A reader can relate to the title of our post:
When I undertook a photo project on Dominican sex workers, I became friends and a regular client of one of the women I met, and we have kept in touch through WhatsApp. She went to work in a brothel in St. Maarten on a six-month contract and had a hard time adjusting to being away from home. Her unhappiness was exacerbated by the limitations on movement imposed by the brothel during the first couple weeks she was there, where she also lived in an upstairs apartment with the other workers. I was alarmed by the depression she seemed to be sinking into and asked how much it would take to buy out her contract.
She found out and I got the money together, but when it came time to carry out the plan, she asked, “Then what am I supposed to do? How am I supposed to live and pay for my daughter’s school?”
She decided to stick it out, and things got better. She’s back in the Dominican Republic with her daughter and parents, able to make enough money to care for herself, her parents, and daughter with fewer but better clients. (She’s the one mentioned in the interview having a house built for her family.)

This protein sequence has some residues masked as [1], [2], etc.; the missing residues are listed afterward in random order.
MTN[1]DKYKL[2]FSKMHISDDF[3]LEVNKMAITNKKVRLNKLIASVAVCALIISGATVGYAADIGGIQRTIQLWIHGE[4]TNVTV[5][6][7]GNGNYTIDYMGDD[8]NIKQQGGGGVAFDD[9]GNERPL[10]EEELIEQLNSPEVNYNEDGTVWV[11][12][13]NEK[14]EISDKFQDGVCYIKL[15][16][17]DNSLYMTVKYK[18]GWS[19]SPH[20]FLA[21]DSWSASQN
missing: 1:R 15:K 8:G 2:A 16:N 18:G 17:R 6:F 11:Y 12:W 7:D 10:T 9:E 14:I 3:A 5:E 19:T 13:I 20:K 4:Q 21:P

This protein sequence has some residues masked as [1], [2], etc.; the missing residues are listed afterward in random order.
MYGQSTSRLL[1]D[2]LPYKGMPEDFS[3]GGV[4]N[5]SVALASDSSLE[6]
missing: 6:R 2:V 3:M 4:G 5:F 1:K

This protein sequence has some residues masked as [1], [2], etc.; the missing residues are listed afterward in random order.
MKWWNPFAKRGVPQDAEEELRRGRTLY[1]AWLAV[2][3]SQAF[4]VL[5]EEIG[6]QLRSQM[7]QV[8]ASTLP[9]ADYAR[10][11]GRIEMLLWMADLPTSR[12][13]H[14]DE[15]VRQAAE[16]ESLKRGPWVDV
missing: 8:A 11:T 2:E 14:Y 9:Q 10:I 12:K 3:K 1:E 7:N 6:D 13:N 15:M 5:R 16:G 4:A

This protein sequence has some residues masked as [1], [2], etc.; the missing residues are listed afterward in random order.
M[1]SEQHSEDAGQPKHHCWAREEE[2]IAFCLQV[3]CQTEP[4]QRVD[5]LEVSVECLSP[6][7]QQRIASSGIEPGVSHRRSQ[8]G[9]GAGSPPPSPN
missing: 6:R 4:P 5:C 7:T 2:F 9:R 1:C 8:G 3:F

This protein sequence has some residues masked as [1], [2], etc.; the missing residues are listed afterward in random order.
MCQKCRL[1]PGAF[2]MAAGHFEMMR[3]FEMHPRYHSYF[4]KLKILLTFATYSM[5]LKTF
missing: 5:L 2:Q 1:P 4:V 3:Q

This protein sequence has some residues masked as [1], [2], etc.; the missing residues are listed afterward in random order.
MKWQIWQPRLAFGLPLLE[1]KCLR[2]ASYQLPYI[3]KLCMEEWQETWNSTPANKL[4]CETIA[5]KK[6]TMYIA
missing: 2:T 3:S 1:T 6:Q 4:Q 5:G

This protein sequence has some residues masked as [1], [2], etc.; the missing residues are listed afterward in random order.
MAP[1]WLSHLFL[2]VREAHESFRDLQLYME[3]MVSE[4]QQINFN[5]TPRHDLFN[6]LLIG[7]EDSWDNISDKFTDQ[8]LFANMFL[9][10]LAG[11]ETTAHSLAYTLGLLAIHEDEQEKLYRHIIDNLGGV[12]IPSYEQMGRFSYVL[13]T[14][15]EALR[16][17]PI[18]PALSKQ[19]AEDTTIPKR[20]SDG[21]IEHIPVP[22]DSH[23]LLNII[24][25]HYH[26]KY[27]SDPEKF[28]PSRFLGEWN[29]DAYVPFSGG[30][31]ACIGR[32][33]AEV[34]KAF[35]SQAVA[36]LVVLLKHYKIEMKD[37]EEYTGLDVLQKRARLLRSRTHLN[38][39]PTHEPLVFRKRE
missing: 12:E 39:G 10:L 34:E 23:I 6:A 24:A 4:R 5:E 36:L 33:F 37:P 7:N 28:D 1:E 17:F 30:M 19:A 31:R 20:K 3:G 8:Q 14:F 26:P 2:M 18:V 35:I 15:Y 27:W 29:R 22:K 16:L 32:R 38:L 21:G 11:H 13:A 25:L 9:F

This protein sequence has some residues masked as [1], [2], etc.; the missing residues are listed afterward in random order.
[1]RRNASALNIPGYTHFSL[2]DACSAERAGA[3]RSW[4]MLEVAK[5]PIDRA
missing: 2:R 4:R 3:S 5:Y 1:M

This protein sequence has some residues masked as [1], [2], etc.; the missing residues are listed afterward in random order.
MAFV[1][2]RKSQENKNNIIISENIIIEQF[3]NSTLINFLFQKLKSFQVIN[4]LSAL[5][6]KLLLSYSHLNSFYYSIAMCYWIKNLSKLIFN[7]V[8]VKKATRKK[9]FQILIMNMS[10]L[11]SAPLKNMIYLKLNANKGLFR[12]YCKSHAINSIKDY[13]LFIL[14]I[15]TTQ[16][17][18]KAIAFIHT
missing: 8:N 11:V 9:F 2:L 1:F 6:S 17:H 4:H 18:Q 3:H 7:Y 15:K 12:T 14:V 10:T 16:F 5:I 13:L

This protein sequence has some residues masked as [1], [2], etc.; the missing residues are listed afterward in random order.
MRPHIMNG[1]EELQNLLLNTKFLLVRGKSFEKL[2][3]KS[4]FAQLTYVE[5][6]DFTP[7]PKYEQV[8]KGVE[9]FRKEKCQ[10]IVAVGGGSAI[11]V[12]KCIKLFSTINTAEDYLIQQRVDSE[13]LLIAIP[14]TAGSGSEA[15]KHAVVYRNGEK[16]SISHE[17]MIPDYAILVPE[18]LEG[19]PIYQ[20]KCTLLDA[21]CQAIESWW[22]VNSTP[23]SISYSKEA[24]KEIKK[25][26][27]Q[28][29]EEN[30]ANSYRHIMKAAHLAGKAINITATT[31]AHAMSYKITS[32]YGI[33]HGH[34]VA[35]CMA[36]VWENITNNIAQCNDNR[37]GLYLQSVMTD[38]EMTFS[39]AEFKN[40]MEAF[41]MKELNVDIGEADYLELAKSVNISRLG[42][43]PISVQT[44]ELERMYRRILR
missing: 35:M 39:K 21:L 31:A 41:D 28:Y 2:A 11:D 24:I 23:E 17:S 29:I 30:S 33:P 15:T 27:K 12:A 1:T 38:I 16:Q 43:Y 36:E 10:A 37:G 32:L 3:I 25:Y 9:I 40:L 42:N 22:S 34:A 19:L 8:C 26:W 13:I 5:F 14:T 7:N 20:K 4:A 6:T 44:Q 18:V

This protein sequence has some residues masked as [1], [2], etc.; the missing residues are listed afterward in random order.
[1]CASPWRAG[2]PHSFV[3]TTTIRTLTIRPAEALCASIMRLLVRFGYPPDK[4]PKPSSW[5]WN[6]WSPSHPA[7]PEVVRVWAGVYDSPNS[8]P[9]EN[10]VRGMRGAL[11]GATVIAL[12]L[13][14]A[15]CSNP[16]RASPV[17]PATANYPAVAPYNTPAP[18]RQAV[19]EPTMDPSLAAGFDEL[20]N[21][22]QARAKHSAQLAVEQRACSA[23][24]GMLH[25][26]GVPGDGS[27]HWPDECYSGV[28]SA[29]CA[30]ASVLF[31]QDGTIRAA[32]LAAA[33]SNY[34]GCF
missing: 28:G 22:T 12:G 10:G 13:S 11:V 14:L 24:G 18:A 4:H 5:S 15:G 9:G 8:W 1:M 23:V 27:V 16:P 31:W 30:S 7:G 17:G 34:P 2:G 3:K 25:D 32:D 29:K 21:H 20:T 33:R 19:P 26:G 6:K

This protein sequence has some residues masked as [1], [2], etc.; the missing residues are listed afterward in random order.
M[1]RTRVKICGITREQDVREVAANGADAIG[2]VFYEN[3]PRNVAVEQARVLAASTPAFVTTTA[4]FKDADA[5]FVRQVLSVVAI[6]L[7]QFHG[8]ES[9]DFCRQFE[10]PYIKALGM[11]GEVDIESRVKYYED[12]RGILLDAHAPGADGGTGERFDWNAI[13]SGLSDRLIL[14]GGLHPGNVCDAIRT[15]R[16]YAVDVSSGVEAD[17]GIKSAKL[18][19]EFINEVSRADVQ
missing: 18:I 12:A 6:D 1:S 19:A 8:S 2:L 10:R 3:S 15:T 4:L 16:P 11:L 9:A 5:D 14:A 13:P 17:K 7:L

Though the women I met in the DR did not elicit the rescue mentality in me, this one woman did for a moment when she was stuck and unhappy in St. Maarten. But the question that has to be asked before going down that paternalistic path is, then what? The rescue industry in Cambodia, made famous by Nicholas Kristof and Somaly Mam, appears to be a tool of the low-wage garment industry in that sewing cheap clothes for export to the US and Europe is the alternative offered, but because the garment industry does not provide a living wage, in reality, it is no alternative.
I hope that police officer in the reality show you posted on has something to offer that can match the sex work earnings of the women he tries to rescue. Otherwise, he’s just offering cheap morality, and that doesn’t pay the bills.
(Photo by Peter Brian Schafer. Learn more about his work here.)